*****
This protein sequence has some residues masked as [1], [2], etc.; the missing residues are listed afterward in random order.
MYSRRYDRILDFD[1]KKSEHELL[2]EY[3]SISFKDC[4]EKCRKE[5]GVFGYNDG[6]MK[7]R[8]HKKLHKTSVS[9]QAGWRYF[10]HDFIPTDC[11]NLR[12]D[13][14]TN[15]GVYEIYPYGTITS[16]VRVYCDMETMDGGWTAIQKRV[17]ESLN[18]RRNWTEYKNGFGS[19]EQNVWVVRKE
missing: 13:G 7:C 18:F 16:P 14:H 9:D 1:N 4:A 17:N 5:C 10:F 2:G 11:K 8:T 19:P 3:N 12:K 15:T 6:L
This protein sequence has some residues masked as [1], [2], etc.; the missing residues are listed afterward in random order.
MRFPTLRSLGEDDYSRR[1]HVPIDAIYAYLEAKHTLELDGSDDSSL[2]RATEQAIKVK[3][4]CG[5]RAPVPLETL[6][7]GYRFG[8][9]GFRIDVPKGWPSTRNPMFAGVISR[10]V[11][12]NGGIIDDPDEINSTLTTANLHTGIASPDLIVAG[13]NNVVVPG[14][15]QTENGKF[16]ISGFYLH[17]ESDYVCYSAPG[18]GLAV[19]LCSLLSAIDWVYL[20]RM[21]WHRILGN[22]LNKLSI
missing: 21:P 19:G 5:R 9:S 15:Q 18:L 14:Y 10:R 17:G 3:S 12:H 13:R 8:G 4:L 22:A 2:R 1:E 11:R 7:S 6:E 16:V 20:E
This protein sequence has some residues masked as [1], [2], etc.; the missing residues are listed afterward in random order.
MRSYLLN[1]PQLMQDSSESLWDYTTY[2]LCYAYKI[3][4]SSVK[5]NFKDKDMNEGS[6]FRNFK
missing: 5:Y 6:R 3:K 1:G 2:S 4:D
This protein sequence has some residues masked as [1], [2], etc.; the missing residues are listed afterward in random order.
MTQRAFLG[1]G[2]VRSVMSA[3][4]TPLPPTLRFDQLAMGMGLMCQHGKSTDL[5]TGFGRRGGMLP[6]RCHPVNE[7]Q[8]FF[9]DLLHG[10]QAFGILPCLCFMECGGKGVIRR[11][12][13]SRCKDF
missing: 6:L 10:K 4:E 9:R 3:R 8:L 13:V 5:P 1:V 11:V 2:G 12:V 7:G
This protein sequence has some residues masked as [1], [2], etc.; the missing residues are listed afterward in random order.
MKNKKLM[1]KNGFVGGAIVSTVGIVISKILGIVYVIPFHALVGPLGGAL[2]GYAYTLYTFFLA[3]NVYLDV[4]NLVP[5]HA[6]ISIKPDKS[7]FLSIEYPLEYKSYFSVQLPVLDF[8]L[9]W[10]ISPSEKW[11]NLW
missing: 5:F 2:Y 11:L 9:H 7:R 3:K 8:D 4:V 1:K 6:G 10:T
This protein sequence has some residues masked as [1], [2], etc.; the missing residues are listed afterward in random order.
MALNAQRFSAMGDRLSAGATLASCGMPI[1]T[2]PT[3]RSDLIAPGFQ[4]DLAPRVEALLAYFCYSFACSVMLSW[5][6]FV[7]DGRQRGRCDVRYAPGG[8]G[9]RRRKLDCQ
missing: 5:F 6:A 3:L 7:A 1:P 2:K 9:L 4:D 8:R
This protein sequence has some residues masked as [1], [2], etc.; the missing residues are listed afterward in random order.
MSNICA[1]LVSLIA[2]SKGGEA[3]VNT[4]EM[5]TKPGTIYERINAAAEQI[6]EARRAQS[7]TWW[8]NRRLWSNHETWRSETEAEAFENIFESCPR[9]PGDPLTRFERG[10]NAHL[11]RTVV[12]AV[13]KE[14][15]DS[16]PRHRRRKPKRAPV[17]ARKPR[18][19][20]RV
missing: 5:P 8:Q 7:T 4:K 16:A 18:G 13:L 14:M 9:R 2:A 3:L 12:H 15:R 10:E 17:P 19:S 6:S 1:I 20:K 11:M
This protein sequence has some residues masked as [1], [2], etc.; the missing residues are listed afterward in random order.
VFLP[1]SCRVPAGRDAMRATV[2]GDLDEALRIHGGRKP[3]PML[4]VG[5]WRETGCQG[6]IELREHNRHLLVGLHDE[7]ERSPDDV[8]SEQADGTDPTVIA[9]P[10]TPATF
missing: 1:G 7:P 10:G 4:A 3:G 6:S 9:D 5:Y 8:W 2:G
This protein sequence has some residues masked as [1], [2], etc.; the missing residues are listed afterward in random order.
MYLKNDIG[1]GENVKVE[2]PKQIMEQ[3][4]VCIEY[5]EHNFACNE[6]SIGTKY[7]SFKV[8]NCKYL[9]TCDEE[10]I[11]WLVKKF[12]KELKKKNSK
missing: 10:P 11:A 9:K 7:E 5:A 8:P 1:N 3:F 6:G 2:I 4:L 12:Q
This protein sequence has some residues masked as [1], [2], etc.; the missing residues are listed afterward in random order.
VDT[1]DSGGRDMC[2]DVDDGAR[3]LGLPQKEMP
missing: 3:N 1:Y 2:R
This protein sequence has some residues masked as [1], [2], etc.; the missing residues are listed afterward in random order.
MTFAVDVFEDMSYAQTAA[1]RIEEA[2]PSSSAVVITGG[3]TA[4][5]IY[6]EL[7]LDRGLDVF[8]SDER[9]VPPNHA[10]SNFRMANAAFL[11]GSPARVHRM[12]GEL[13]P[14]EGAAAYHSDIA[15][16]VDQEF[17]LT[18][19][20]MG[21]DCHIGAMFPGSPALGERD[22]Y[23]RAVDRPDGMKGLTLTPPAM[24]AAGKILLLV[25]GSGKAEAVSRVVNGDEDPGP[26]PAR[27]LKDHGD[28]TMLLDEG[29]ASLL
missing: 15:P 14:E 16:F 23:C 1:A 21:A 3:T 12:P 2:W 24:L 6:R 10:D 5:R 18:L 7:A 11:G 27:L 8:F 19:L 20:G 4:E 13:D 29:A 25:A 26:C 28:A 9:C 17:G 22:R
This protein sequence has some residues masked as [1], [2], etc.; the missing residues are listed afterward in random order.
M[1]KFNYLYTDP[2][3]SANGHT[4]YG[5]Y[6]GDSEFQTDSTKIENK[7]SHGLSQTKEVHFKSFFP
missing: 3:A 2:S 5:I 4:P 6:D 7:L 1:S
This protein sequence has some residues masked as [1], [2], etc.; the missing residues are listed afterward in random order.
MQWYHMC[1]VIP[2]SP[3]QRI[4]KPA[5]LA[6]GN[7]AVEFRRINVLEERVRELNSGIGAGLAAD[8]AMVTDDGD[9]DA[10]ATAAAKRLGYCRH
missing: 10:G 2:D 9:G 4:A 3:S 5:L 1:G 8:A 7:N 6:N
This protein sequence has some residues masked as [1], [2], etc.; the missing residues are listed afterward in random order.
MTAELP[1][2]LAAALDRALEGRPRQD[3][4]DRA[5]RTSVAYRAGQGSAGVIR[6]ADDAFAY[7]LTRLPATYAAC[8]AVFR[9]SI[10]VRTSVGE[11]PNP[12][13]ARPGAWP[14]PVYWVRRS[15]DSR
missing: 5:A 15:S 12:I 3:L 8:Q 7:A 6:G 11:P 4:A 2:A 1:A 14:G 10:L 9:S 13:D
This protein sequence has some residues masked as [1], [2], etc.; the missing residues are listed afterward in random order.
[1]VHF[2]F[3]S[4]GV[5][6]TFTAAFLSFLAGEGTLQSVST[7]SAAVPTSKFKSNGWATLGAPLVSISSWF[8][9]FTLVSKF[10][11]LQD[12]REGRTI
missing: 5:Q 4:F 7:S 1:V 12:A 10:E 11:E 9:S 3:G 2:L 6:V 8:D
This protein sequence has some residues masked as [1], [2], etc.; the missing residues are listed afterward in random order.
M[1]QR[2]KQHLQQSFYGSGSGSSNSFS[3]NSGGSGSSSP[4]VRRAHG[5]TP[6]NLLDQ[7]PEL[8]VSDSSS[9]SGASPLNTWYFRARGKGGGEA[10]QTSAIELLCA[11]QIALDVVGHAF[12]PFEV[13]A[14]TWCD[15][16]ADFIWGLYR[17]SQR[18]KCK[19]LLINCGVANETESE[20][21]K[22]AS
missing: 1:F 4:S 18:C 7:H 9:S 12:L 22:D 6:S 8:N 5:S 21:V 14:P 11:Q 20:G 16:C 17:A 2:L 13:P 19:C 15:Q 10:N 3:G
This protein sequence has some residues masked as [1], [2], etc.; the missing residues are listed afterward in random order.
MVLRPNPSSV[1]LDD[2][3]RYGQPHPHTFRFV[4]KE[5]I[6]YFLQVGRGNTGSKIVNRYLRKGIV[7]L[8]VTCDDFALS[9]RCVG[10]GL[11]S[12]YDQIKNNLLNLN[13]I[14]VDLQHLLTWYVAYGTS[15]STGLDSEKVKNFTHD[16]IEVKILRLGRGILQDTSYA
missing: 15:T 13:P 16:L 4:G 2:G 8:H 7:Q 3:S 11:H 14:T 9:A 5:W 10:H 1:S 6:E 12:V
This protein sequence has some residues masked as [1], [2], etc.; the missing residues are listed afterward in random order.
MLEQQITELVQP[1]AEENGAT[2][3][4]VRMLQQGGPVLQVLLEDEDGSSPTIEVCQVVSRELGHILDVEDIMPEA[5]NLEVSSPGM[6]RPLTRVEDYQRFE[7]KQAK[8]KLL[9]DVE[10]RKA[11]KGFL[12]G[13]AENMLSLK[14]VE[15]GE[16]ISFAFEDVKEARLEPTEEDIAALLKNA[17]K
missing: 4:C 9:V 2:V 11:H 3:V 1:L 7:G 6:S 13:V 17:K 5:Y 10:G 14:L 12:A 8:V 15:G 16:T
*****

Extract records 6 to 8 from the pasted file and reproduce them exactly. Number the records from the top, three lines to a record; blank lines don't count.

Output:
This protein sequence has some residues masked as [1], [2], etc.; the missing residues are listed afterward in random order.
MALNAQRFSAMGDRLSAGATLASCGMPI[1]T[2]PT[3]RSDLIAPGFQ[4]DLAPRVEALLAYFCYSFACSVMLSW[5][6]FV[7]DGRQRGRCDVRYAPGG[8]G[9]RRRKLDCQ
missing: 5:F 6:A 3:L 7:A 1:P 2:K 9:L 4:D 8:R
This protein sequence has some residues masked as [1], [2], etc.; the missing residues are listed afterward in random order.
MSNICA[1]LVSLIA[2]SKGGEA[3]VNT[4]EM[5]TKPGTIYERINAAAEQI[6]EARRAQS[7]TWW[8]NRRLWSNHETWRSETEAEAFENIFESCPR[9]PGDPLTRFERG[10]NAHL[11]RTVV[12]AV[13]KE[14][15]DS[16]PRHRRRKPKRAPV[17]ARKPR[18][19][20]RV
missing: 5:P 8:Q 7:T 4:K 16:A 18:G 13:L 14:M 9:R 2:A 3:L 12:H 15:R 10:E 17:P 19:S 6:S 1:I 20:K 11:M
This protein sequence has some residues masked as [1], [2], etc.; the missing residues are listed afterward in random order.
VFLP[1]SCRVPAGRDAMRATV[2]GDLDEALRIHGGRKP[3]PML[4]VG[5]WRETGCQG[6]IELREHNRHLLVGLHDE[7]ERSPDDV[8]SEQADGTDPTVIA[9]P[10]TPATF
missing: 1:G 7:P 10:G 4:A 3:G 6:S 9:D 5:Y 8:W 2:G